King & Queen of The Great Lakes

Lee A. Tregurhta and Paul R. Tregurtha, are large bulk carrier freighters and commonly known as “The King & Queen of the Lakes”.

MV Paul R. Tregurtha is the current Queen of the Lakes (the largest ship operating on the Great Lakes complex).[1] She was the subject of a television program in the second series of Discovery Channel Canada‘s series Mighty Ships.





Launched as the William J. De Lancey, she was the last of the 13 “thousand footers” to enter service on the Great Lakes, and was also the last Great Lakes vessel built at the American Ship Building Company yard in Lorain, Ohio.


The Interlake Steamship Company was given a contract in 1979 by its customer Republic Steel, to transport iron ore from Lake Superior ports to their steel mill at Indiana Harbor, or to their transshipment terminal at Lorain.[1]

Designed by the American Ship Building Company to fulfil two briefs:

  • Bulk carrier
  • Executive passenger transportation

With the second brief in mind, she was one of the first freighters with full air conditioning, elevators, and luxurious décor. Built in two parts, her keel was laid down on July 12, 1979, at the American Ship Building Company yard in Toledo, Ohio. On completion, the forward section was towed to their yard in Lorain, where it was mated with the stern portion. The completed hull #909 has a total length of 1,013 feet (309 m).[1]

Stephens-Adamson designed a loop belt elevator system, that feeds a stern mounted 79.25 meters (260.0 ft) discharge boom that can be swung 100 degrees to port or starboard. Capable of unloading at a rate of 10,000 long tons of iron ore per hour, or 6,000 net tons of coal per hour, the total system displaces 14,497 tons.[1]

Formally launched on February 4, 1981, the vessel was christened on April 25, 1981, as the William J. De Lancey, named in honor of Republic Steel’s chairman who participated in the launch.[1]


The William J. De Lancey departed Lorain on her maiden voyage May 10, 1981, sailing in ballast to Silver Bay, Minnesota, to load 55,944 tons of iron ore pellets. She arrived back in Lorain on May 16, 1981. She holds a number of cargo records:[1]

  • August 7, 1982: 63,007 ton (64,019 tonne) load at Escanaba, Michigan, for Indiana Harbor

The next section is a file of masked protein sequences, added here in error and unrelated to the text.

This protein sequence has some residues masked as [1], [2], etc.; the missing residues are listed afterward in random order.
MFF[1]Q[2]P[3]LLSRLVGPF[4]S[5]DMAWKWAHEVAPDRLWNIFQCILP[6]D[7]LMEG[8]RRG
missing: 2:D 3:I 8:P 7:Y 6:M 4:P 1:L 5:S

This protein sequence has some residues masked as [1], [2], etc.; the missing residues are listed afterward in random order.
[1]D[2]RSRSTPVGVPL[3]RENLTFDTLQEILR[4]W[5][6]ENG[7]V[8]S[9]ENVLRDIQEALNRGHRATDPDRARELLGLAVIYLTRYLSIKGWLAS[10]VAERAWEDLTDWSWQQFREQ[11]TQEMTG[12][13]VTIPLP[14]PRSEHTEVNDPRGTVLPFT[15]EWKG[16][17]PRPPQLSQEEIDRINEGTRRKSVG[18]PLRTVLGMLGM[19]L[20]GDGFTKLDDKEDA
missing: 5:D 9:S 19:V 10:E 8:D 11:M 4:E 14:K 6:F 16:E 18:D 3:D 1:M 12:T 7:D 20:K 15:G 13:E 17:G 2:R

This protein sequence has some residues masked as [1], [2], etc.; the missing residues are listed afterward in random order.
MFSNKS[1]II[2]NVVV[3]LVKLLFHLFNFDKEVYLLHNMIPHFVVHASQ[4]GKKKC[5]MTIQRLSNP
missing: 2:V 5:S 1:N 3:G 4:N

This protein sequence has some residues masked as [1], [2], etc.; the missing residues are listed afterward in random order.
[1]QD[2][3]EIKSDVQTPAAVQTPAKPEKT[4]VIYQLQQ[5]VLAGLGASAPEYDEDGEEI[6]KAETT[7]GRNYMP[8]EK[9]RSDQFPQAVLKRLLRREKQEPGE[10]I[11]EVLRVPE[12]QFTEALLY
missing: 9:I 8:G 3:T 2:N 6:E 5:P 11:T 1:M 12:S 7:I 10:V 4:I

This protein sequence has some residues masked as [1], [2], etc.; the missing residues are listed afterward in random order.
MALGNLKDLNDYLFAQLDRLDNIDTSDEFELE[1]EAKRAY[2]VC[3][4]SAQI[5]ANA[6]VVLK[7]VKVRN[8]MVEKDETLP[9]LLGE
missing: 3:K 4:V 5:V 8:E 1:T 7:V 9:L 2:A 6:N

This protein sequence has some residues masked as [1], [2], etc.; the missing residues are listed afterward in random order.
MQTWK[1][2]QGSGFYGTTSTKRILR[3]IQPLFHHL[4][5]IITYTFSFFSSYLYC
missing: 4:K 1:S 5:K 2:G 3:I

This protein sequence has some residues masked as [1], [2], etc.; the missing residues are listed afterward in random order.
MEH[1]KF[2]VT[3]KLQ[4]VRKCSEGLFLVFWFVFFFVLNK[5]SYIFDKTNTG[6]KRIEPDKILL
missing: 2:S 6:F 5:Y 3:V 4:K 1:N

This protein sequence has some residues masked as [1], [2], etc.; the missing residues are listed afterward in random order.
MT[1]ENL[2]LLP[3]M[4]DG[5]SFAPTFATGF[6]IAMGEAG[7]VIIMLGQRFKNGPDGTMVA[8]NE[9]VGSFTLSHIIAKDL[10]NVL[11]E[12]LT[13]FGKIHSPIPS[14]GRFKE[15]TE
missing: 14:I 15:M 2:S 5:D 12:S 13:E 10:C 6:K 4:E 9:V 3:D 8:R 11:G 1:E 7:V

• July 20, 1983: broke the Lorain port record delivering 61,846 tons (61,846 mt) of iron ore pellets from Escanaba. She then established a lower lakes record by loading
  • first 71 cargos totaled 4,151,398 tons (4,218,086 mt), averaging 58,450 tons (59,389 mt) per load, restricted due to the lower draft in Lorain (less draft) and Escanaba to Indiana Harbor
  • holds lower lakes record of 50,239 net tons of coal, shipped from Ashtabula, Ohio, to Consumers Power
  • 2001 season: most cargo through the Soo Locks, 3,004,957 net tons

On termination of the Republic Steel contract, on May 23, 1990, she was rechristened MV Paul R. Tregurtha at Sturgeon Bay, Wisconsin, named in honor of the Vice Chairman of Interlake Steamship Co. On May 3, 2002, her only captain died in his cabin, Captain Mitch Hallin, aged 55.[1]

In winter 2004, she was asked to transport a reserve of coal to Algoma Steel in Sault Ste. Marie, Ontario, necessitating a mid-winter voyage. Loading 43,000 net tons in Conneaut, Ohio, both United States and Canadian Coast Guard services provided ice breaking assistance so that the voyage was completed without any delays. After unloading on January 29, she departed for her normal winter lay-up in Sturgeon Bay, Wisconsin.[1]

Lee A. Tregurtha

Launched 1942 as the Walter A. Sterling, and later renamed Lee A. Tregurtha the ship shared the title of “Queen of the Lakes” during the year of 1962.l-a-tregurtha-csx-4 leea5-30-02-rl

Paul R Tregurtha at Soo bow